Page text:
Dr Neo pictured with a large Acropora coral table, when on a diving trip to Apo Island in the Philippines in 2013.

Science for Everyone

While recognition for research certainly boosts a young scientist’s profile, Dr Neo considers one of her best achievements so far to be her work with the community-at-large, communicating science in an understandable and meaningful way. “Researchers should bring the work we do outside of our labs,” she insists. “We need to make people aware of the importance of data-led conservation, then advocacy and education kicks in.”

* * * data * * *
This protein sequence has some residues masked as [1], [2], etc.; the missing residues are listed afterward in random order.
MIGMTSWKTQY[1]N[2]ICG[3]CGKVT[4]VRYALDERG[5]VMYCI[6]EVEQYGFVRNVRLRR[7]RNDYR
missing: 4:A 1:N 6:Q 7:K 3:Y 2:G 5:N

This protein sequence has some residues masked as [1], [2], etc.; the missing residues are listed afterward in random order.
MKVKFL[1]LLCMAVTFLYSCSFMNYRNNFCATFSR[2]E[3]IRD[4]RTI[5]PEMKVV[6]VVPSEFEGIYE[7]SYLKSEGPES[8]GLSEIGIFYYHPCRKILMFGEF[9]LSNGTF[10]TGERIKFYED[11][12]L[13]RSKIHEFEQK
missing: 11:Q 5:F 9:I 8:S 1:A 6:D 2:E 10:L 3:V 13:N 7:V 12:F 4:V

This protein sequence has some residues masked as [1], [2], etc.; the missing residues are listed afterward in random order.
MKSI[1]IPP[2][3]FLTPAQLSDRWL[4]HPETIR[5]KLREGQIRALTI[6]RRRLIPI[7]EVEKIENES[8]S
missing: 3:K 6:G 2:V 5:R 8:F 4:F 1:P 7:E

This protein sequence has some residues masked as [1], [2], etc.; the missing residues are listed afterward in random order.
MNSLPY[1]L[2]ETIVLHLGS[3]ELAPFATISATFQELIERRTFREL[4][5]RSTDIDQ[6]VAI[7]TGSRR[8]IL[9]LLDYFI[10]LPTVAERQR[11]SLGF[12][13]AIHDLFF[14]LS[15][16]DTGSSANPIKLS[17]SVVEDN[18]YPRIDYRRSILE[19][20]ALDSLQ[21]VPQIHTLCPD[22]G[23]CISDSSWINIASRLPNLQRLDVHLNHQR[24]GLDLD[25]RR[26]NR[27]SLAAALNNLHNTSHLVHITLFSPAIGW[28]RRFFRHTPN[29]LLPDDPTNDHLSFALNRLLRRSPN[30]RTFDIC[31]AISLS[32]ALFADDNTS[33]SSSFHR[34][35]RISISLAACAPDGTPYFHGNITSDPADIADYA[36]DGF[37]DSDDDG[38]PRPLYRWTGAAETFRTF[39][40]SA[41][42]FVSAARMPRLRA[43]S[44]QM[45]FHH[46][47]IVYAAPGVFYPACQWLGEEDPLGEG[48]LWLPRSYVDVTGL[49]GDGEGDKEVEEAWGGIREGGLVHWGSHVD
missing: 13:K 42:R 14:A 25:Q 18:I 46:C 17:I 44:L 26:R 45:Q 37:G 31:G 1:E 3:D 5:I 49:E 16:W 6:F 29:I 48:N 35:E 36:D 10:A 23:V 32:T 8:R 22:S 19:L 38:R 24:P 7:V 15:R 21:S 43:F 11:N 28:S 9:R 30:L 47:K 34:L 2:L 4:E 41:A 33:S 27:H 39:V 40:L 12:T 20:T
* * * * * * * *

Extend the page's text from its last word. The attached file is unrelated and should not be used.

To this end, Dr Neo does a lot of outreach, together with a community of dedicated volunteers. Last year, together with Singaporean eco-activist Ms Ria Tan (Arts and Social Sciences ’83), she started Celebrating Singapore Shores, a platform that brings together partners such as public agencies, NGOs, interest groups, academics, private organisations and civil society. “I see it as a form of citizen science; a merger between community and academia,” she says. “This had a huge impact in terms of opening up engagement with the public through science.” She complements this with talks at schools as well as engagement with international organisations such as United Nations Environment Programme and International Union for Conservation of Nature. She has also taken to playing big sister. “I try to include my younger colleagues when I catch up with overseas collaborators at conferences. I want to help them network and through that, we can have more collaborations for local scientists to expand their work.”